Saturday, July 29, 2017

Advanced-Pop Criticism

That sounds very promising, doesn't it? "Advanced-pop criticism?" This is a phrase from a New Yorker piece on poetry and pop music: Can Poetry Change Your Life?
Advanced-pop criticism would be criticism premised on the belief that you can talk about cultural goods loved uncritically by millions in terms originally developed to talk about cultural goods known mainly to an overeducated few. Advanced pop is Boethius and Springsteen, Artaud and the Ramones, and it yields sentences like “I assume that what Burke”—the literary theorist Kenneth Burke—“says about poetry applies, mutatis mutandis, to the songs of Def Leppard.” It’s erudite but caj, geeky and hip, alienated and savvy—on the inside of the outside.
That's just so ... twee. After much pondering, I decided that the mysterious word "caj" was actually a hip abbreviation for "casual." This is where diversity has led us: to sentences that contain both the Latin phrase "mutatis mutandis" and Def Leppard. I also heave an internal sigh over the phrase "cultural goods." What they mean, of course, is "aesthetic objects" but you can't say that any more because it implies the existence of aesthetics. "Cultural goods" is appropriate because we have turned aesthetic objects into consumer products and no longer even recall that they were ever anything else.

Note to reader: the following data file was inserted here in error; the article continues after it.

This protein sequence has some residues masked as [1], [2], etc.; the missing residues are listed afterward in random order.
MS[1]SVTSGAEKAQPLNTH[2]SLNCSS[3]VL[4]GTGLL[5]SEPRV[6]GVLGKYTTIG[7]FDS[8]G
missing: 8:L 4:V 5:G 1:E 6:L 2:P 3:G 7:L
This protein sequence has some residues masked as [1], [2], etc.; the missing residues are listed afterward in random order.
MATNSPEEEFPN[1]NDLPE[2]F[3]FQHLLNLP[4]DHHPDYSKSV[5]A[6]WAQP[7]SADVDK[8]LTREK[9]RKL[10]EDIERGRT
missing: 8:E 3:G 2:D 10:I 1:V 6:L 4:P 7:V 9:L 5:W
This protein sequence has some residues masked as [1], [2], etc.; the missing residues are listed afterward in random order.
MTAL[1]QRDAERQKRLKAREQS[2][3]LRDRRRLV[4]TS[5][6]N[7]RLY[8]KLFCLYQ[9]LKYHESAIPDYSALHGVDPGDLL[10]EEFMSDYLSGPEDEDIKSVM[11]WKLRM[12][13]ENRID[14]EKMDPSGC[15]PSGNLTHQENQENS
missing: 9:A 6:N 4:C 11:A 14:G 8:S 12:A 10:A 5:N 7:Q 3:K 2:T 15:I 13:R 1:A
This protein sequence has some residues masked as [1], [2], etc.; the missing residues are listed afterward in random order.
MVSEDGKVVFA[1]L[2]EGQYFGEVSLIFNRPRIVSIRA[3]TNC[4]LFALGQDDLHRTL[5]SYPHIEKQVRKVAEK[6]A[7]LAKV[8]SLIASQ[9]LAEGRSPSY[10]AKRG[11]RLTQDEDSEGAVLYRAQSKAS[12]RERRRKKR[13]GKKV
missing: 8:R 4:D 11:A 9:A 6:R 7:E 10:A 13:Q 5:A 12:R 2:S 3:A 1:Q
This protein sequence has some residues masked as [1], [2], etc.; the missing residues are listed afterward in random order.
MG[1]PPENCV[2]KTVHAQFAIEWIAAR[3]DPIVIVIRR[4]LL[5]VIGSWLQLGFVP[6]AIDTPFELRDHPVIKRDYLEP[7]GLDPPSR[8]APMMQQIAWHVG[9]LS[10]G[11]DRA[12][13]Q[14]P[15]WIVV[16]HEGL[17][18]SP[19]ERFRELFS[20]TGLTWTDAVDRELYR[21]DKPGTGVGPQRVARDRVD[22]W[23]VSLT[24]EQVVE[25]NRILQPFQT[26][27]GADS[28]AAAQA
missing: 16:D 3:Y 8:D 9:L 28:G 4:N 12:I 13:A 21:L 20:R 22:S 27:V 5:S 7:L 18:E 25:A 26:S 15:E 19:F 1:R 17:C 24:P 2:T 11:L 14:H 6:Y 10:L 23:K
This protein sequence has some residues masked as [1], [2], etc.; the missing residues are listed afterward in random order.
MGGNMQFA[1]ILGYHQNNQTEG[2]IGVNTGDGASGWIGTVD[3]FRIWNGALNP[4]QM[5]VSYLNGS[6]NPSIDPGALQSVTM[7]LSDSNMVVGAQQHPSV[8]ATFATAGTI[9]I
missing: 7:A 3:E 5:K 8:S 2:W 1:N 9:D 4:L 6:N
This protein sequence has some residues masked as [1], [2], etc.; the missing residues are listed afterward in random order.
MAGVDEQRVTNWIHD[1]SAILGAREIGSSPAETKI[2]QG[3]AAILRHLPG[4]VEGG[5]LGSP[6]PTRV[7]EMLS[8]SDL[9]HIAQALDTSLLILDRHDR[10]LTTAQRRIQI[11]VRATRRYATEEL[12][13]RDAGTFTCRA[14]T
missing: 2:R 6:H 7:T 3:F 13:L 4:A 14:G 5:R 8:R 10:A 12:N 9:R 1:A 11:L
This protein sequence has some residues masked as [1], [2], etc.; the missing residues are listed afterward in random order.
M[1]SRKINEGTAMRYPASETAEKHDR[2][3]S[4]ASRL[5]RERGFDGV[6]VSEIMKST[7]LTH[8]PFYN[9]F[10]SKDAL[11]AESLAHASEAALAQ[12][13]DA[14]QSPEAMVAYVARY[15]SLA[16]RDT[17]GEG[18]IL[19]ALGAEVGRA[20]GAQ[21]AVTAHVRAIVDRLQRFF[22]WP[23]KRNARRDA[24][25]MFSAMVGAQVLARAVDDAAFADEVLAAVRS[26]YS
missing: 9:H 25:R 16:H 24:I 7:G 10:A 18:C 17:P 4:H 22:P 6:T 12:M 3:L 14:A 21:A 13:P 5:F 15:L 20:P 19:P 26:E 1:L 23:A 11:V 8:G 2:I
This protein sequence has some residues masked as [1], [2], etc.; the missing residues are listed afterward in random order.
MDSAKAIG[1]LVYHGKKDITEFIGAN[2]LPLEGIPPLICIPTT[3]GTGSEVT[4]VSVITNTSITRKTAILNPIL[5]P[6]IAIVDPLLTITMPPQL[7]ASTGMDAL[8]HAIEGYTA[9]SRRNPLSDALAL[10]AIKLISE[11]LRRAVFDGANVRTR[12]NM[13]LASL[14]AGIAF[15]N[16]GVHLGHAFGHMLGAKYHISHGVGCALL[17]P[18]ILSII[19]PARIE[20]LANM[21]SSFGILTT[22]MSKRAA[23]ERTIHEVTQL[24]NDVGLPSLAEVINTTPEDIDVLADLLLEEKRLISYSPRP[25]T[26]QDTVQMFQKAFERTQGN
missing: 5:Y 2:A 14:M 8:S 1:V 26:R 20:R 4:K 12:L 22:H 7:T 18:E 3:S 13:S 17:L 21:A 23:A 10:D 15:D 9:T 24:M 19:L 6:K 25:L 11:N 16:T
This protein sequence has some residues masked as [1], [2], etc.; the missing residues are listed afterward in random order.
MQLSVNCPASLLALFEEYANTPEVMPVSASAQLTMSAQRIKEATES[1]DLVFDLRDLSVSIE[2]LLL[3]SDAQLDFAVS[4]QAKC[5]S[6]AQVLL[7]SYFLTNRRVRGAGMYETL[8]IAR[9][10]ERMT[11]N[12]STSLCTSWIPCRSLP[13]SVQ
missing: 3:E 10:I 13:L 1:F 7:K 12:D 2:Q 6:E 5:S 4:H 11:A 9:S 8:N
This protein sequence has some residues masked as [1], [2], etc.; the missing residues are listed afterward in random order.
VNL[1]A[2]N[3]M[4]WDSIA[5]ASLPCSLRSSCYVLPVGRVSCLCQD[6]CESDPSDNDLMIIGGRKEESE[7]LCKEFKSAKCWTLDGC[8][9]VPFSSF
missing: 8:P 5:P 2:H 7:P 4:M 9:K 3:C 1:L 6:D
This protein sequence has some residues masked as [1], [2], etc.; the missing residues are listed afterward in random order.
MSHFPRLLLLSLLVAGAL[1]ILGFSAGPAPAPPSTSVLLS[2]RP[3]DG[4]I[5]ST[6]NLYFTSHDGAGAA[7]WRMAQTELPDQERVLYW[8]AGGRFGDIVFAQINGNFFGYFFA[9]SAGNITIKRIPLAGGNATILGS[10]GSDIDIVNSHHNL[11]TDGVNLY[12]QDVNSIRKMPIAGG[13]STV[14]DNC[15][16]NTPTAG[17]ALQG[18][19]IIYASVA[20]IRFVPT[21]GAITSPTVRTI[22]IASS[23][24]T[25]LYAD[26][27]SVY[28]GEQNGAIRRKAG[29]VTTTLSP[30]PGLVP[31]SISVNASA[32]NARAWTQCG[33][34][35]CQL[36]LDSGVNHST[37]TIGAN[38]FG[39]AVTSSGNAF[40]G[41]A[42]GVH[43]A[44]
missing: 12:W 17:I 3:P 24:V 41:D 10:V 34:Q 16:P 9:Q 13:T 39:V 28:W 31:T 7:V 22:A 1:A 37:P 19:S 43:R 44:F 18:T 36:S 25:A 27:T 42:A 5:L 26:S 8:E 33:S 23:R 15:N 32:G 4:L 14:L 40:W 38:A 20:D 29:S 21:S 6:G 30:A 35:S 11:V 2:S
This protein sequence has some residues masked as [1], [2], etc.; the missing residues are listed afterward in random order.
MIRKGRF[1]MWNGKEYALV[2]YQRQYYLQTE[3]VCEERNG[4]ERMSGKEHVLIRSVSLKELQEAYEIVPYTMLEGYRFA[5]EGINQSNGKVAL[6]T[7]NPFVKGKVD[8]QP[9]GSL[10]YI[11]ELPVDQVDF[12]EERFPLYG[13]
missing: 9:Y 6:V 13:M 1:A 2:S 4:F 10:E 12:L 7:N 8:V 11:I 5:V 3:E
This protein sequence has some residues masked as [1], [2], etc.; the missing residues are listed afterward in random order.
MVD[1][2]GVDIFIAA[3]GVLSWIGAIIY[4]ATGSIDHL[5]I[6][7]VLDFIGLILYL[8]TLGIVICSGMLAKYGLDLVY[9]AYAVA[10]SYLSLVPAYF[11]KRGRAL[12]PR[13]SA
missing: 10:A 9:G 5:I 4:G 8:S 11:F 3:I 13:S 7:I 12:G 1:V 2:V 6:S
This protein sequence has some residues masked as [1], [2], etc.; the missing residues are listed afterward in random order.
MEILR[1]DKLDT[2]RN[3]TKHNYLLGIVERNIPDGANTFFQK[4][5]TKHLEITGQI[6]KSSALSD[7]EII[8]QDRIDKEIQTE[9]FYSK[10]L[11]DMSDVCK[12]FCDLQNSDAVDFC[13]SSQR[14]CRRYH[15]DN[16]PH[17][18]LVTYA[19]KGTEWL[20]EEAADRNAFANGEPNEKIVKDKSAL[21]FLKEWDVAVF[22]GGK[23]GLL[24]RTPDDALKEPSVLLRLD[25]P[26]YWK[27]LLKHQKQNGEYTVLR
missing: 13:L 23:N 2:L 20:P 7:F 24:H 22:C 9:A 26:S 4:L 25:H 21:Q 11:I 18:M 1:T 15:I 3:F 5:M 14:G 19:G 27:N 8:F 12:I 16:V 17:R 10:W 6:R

The New Yorker essay is actually a book review of Michael Robbins’s new book, “Equipment for Living: On Poetry and Pop Music” (Simon & Schuster) and the act of writing tweely about a book that has its own tweeness issues results in passages like this:
There’s only one full-dress essay in the book, and it’s much more heavy-duty than the rest. The subject is the poetry of Frederick Seidel, and the essay handles a familiar critical problem—the morality of bad taste, the Jeff Koons–Michel Houellebecq–Bret Easton Ellis problem—expertly if not entirely originally. The essay does include observations like “The death drive is figured here as the desire to literalize the trope of the subject’s dispersal.” When I hear the words “literalize the trope,” I reach for my remote.
The real problem with this kind of stuff is that it is semi-educated: all sorts of clever references are semi-correctly referenced. Take this, for example: